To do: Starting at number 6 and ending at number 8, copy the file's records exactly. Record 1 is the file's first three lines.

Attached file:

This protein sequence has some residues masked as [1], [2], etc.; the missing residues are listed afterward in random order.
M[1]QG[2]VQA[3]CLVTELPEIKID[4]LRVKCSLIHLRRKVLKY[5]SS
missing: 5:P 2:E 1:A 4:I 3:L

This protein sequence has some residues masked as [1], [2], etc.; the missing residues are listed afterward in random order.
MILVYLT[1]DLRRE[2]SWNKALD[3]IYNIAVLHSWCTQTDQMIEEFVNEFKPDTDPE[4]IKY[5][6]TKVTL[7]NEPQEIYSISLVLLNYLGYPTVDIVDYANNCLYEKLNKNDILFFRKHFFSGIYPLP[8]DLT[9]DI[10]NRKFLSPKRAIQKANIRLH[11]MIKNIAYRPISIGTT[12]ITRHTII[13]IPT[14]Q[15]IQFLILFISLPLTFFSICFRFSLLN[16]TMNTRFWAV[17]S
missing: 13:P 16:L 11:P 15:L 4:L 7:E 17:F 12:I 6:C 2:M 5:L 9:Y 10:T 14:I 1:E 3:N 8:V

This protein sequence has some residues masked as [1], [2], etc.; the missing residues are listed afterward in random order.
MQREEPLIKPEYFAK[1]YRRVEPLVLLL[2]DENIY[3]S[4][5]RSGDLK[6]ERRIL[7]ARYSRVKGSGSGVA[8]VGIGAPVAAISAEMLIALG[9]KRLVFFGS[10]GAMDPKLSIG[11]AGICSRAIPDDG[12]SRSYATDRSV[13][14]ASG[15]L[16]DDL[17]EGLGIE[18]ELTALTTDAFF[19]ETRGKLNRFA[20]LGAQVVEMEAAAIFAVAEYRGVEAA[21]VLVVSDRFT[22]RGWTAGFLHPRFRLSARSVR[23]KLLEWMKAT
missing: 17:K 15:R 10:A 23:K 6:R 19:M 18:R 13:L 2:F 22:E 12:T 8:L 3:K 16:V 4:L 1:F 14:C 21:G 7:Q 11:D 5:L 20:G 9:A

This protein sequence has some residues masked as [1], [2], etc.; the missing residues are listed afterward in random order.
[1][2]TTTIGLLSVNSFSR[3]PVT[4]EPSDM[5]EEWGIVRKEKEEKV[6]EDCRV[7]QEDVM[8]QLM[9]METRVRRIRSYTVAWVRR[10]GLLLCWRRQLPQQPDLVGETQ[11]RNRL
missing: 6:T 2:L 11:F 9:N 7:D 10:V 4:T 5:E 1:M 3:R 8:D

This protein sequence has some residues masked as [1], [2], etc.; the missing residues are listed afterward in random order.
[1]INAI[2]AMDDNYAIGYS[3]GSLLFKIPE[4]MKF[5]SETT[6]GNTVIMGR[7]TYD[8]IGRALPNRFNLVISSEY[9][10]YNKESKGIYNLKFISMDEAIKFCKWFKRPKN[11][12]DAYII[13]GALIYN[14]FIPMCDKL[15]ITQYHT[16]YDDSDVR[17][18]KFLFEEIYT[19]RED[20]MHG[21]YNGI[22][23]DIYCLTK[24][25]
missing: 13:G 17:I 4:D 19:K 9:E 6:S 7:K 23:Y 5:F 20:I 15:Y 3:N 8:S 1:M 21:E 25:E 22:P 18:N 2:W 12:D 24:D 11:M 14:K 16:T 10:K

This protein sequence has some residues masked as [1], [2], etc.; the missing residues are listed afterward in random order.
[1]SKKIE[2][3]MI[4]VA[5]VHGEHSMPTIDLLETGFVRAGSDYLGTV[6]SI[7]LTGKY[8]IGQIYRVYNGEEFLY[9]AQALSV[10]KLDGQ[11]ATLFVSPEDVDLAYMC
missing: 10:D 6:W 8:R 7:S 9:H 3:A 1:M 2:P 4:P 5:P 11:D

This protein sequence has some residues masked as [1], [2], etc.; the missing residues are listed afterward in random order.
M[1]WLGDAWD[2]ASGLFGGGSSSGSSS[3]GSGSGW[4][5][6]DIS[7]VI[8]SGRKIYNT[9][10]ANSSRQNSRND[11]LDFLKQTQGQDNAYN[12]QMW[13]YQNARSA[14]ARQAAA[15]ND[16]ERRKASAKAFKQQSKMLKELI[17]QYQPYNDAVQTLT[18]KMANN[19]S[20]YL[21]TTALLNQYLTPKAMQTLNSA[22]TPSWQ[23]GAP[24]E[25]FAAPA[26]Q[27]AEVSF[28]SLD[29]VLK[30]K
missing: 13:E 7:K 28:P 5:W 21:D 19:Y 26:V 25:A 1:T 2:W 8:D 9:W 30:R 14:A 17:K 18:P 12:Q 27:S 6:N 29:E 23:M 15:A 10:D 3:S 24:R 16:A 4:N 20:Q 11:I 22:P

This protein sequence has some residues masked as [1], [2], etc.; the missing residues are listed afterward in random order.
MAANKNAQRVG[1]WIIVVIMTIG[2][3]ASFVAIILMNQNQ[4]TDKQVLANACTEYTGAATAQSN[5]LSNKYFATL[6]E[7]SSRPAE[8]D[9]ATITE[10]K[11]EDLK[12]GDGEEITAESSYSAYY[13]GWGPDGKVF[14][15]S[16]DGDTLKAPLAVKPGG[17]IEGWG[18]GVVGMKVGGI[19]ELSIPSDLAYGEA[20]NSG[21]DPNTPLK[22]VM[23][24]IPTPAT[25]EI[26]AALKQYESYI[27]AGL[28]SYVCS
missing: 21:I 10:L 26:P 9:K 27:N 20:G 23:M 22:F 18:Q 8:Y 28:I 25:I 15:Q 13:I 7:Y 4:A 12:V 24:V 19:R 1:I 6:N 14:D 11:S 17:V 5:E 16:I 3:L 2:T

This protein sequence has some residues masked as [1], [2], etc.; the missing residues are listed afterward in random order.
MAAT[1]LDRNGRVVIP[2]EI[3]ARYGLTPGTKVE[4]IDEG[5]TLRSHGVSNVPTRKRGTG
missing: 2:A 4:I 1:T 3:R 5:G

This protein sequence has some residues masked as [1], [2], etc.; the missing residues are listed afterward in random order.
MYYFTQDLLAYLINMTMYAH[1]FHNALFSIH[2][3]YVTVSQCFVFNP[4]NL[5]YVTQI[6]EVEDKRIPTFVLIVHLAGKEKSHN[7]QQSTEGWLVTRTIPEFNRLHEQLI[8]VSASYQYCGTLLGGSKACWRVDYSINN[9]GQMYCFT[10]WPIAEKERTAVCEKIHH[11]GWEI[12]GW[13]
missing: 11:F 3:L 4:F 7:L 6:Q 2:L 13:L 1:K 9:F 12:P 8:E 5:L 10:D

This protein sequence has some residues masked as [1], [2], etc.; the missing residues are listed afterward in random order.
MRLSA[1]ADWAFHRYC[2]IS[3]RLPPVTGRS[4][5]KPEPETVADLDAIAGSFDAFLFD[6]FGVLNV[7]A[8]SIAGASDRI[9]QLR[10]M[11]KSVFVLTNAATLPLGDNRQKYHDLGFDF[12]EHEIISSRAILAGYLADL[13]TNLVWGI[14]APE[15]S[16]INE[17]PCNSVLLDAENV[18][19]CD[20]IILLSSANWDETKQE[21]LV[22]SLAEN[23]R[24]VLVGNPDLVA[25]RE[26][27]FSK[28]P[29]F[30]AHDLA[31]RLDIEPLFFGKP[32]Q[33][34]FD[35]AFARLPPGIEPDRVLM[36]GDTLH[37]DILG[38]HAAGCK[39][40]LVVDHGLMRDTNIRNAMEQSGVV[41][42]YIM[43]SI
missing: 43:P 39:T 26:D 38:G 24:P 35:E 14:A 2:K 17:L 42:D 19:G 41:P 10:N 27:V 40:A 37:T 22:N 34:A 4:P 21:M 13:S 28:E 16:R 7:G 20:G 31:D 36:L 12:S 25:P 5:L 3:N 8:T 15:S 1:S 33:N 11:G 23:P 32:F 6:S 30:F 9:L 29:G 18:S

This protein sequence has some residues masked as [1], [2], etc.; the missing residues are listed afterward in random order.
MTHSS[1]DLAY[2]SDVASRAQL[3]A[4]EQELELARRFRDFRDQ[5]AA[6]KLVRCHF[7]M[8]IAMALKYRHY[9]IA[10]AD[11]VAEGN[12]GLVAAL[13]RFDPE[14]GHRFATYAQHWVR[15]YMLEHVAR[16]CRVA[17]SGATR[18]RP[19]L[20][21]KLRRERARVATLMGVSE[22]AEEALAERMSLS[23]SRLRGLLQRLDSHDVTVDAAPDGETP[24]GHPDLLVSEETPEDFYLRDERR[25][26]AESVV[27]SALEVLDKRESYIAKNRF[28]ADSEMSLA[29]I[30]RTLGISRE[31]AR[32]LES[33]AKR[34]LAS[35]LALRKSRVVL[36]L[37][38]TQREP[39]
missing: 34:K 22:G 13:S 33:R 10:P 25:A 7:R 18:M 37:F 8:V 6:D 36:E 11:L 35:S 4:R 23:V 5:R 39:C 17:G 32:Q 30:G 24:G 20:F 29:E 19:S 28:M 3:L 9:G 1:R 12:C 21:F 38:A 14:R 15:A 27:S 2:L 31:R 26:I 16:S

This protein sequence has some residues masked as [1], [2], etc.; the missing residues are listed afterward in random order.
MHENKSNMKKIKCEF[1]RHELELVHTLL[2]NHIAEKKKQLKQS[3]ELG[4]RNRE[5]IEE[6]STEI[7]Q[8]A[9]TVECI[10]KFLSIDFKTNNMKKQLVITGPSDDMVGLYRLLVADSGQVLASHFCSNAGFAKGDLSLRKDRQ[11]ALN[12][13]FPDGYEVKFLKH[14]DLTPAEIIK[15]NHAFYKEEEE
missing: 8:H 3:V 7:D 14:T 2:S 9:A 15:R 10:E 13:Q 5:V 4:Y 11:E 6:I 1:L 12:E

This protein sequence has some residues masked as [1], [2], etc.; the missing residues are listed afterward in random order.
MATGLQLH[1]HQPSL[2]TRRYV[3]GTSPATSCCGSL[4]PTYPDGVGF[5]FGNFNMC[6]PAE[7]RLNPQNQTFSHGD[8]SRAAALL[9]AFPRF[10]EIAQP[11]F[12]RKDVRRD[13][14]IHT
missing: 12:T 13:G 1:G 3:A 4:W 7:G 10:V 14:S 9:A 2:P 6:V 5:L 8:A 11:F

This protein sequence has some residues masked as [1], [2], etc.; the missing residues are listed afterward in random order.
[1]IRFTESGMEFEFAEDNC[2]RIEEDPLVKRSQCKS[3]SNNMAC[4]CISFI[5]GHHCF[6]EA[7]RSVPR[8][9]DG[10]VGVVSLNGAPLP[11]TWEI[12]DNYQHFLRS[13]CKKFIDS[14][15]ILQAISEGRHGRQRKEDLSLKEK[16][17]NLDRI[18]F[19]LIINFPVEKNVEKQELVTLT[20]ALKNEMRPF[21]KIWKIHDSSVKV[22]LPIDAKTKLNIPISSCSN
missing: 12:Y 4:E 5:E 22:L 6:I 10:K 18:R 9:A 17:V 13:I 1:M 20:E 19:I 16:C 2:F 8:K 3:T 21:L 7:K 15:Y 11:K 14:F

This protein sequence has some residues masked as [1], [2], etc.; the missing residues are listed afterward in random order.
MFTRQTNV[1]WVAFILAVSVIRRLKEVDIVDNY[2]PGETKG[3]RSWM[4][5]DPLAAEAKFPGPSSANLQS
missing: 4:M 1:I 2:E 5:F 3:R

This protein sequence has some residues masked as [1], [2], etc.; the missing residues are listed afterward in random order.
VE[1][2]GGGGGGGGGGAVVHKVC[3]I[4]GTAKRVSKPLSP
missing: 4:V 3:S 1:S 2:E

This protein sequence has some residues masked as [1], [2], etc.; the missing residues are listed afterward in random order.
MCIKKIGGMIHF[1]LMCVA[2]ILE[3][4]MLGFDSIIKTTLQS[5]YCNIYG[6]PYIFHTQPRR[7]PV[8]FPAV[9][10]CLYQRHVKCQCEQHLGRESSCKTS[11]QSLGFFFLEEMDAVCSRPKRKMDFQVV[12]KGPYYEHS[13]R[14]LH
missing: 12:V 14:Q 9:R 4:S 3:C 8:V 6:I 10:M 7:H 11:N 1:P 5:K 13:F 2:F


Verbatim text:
This protein sequence has some residues masked as [1], [2], etc.; the missing residues are listed afterward in random order.
[1]SKKIE[2][3]MI[4]VA[5]VHGEHSMPTIDLLETGFVRAGSDYLGTV[6]SI[7]LTGKY[8]IGQIYRVYNGEEFLY[9]AQALSV[10]KLDGQ[11]ATLFVSPEDVDLAYMC
missing: 10:D 6:W 8:R 7:S 9:H 3:A 1:M 2:P 4:P 5:P 11:D

This protein sequence has some residues masked as [1], [2], etc.; the missing residues are listed afterward in random order.
M[1]WLGDAWD[2]ASGLFGGGSSSGSSS[3]GSGSGW[4][5][6]DIS[7]VI[8]SGRKIYNT[9][10]ANSSRQNSRND[11]LDFLKQTQGQDNAYN[12]QMW[13]YQNARSA[14]ARQAAA[15]ND[16]ERRKASAKAFKQQSKMLKELI[17]QYQPYNDAVQTLT[18]KMANN[19]S[20]YL[21]TTALLNQYLTPKAMQTLNSA[22]TPSWQ[23]GAP[24]E[25]FAAPA[26]Q[27]AEVSF[28]SLD[29]VLK[30]K
missing: 13:E 7:K 28:P 5:W 21:D 19:Y 26:V 25:A 1:T 2:W 8:D 9:W 30:R 14:A 17:K 18:P 12:Q 27:S 6:N 29:E 23:M 15:A 10:D 3:S 24:R 16:A 4:N 20:Q 11:I 22:P

This protein sequence has some residues masked as [1], [2], etc.; the missing residues are listed afterward in random order.
MAANKNAQRVG[1]WIIVVIMTIG[2][3]ASFVAIILMNQNQ[4]TDKQVLANACTEYTGAATAQSN[5]LSNKYFATL[6]E[7]SSRPAE[8]D[9]ATITE[10]K[11]EDLK[12]GDGEEITAESSYSAYY[13]GWGPDGKVF[14][15]S[16]DGDTLKAPLAVKPGG[17]IEGWG[18]GVVGMKVGGI[19]ELSIPSDLAYGEA[20]NSG[21]DPNTPLK[22]VM[23][24]IPTPAT[25]EI[26]AALKQYESYI[27]AGL[28]SYVCS
missing: 21:I 10:L 26:P 9:K 27:N 20:G 23:M 22:F 18:Q 8:Y 28:I 25:I 15:Q 13:I 7:Y 4:A 12:V 24:V 19:R 1:I 6:N 14:D 11:S 17:V 5:E 16:I 3:L 2:T